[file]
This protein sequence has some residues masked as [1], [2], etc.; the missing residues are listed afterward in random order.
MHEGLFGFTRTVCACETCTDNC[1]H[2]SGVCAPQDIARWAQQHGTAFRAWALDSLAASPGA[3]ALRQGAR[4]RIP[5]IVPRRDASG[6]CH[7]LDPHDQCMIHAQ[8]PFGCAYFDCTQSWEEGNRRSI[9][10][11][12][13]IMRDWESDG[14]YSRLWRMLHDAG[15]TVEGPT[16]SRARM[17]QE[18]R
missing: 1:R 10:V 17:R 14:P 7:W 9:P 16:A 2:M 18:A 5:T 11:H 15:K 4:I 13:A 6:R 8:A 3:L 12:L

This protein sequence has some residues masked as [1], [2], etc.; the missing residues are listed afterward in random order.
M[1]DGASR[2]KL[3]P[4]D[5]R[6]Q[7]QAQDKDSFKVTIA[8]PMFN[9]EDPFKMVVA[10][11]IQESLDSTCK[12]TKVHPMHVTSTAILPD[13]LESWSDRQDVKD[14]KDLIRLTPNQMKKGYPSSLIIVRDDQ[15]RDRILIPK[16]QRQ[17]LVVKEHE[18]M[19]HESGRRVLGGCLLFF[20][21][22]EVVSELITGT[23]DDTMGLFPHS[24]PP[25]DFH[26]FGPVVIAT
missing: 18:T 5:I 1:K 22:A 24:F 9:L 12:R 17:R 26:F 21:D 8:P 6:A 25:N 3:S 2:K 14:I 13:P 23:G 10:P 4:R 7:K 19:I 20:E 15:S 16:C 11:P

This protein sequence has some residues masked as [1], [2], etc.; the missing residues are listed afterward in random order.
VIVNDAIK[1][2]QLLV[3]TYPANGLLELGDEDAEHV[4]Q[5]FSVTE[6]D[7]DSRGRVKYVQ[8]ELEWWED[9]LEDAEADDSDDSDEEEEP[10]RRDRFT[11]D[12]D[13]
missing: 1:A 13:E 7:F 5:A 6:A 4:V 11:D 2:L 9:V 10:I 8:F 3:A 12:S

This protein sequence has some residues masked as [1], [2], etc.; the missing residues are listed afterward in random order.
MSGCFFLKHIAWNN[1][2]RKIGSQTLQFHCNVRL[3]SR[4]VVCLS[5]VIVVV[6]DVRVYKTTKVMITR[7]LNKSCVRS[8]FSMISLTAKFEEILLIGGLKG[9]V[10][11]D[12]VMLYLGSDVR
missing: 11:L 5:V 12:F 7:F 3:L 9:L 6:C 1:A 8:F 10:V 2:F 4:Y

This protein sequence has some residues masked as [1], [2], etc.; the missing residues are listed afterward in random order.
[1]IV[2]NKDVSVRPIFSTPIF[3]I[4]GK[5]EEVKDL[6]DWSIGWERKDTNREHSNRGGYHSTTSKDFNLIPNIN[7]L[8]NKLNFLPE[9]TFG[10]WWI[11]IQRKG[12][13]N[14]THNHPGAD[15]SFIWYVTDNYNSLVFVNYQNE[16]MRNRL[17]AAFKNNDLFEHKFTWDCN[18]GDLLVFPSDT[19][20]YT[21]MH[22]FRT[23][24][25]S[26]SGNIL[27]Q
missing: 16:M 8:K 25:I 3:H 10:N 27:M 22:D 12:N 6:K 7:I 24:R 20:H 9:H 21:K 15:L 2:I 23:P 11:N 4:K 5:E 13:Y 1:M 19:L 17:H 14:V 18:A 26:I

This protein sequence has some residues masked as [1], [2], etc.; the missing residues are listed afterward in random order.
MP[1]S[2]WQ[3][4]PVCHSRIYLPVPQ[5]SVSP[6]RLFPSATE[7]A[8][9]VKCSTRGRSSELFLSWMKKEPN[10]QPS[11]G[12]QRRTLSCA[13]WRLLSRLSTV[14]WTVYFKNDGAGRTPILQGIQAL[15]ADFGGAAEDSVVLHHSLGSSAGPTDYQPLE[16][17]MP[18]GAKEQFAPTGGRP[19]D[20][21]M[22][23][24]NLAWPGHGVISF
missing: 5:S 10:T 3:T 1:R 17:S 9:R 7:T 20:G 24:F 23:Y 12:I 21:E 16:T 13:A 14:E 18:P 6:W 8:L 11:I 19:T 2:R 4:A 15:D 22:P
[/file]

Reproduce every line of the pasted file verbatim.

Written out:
This protein sequence has some residues masked as [1], [2], etc.; the missing residues are listed afterward in random order.
MHEGLFGFTRTVCACETCTDNC[1]H[2]SGVCAPQDIARWAQQHGTAFRAWALDSLAASPGA[3]ALRQGAR[4]RIP[5]IVPRRDASG[6]CH[7]LDPHDQCMIHAQ[8]PFGCAYFDCTQSWEEGNRRSI[9][10][11][12][13]IMRDWESDG[14]YSRLWRMLHDAG[15]TVEGPT[16]SRARM[17]QE[18]R
missing: 1:R 10:V 17:R 14:P 7:W 9:P 16:A 2:M 18:A 5:T 11:H 15:K 4:I 13:A 6:R 8:A 3:L 12:L

This protein sequence has some residues masked as [1], [2], etc.; the missing residues are listed afterward in random order.
M[1]DGASR[2]KL[3]P[4]D[5]R[6]Q[7]QAQDKDSFKVTIA[8]PMFN[9]EDPFKMVVA[10][11]IQESLDSTCK[12]TKVHPMHVTSTAILPD[13]LESWSDRQDVKD[14]KDLIRLTPNQMKKGYPSSLIIVRDDQ[15]RDRILIPK[16]QRQ[17]LVVKEHE[18]M[19]HESGRRVLGGCLLFF[20][21][22]EVVSELITGT[23]DDTMGLFPHS[24]PP[25]DFH[26]FGPVVIAT
missing: 18:T 5:I 1:K 22:A 24:F 9:L 12:R 17:R 26:F 21:D 8:P 6:A 25:N 3:S 2:K 14:I 13:P 23:G 10:P 4:R 7:K 19:I 20:E 15:S 16:C 11:P

This protein sequence has some residues masked as [1], [2], etc.; the missing residues are listed afterward in random order.
VIVNDAIK[1][2]QLLV[3]TYPANGLLELGDEDAEHV[4]Q[5]FSVTE[6]D[7]DSRGRVKYVQ[8]ELEWWED[9]LEDAEADDSDDSDEEEEP[10]RRDRFT[11]D[12]D[13]
missing: 1:A 13:E 7:F 5:A 6:A 4:V 11:D 2:L 9:V 10:I 8:F 3:A 12:S

This protein sequence has some residues masked as [1], [2], etc.; the missing residues are listed afterward in random order.
MSGCFFLKHIAWNN[1][2]RKIGSQTLQFHCNVRL[3]SR[4]VVCLS[5]VIVVV[6]DVRVYKTTKVMITR[7]LNKSCVRS[8]FSMISLTAKFEEILLIGGLKG[9]V[10][11]D[12]VMLYLGSDVR
missing: 11:L 5:V 12:F 7:F 3:L 9:L 6:C 1:A 8:F 10:V 2:F 4:Y

This protein sequence has some residues masked as [1], [2], etc.; the missing residues are listed afterward in random order.
[1]IV[2]NKDVSVRPIFSTPIF[3]I[4]GK[5]EEVKDL[6]DWSIGWERKDTNREHSNRGGYHSTTSKDFNLIPNIN[7]L[8]NKLNFLPE[9]TFG[10]WWI[11]IQRKG[12][13]N[14]THNHPGAD[15]SFIWYVTDNYNSLVFVNYQNE[16]MRNRL[17]AAFKNNDLFEHKFTWDCN[18]GDLLVFPSDT[19][20]YT[21]MH[22]FRT[23][24][25]S[26]SGNIL[27]Q
missing: 16:M 8:K 25:I 3:H 10:N 27:M 22:D 12:N 6:K 7:I 24:R 20:H 9:H 21:K 15:L 2:I 23:P 11:N 4:K 5:E 13:Y 1:M 19:L 17:H 14:V 18:A 26:I

This protein sequence has some residues masked as [1], [2], etc.; the missing residues are listed afterward in random order.
MP[1]S[2]WQ[3][4]PVCHSRIYLPVPQ[5]SVSP[6]RLFPSATE[7]A[8][9]VKCSTRGRSSELFLSWMKKEPN[10]QPS[11]G[12]QRRTLSCA[13]WRLLSRLSTV[14]WTVYFKNDGAGRTPILQGIQAL[15]ADFGGAAEDSVVLHHSLGSSAGPTDYQPLE[16][17]MP[18]GAKEQFAPTGGRP[19]D[20][21]M[22][23][24]NLAWPGHGVISF
missing: 5:S 10:T 3:T 1:R 17:S 9:R 7:T 20:G 24:F 23:Y 12:I 21:E 16:T 13:A 14:E 18:P 6:W 8:L 11:I 19:T 2:R 4:A 15:D 22:P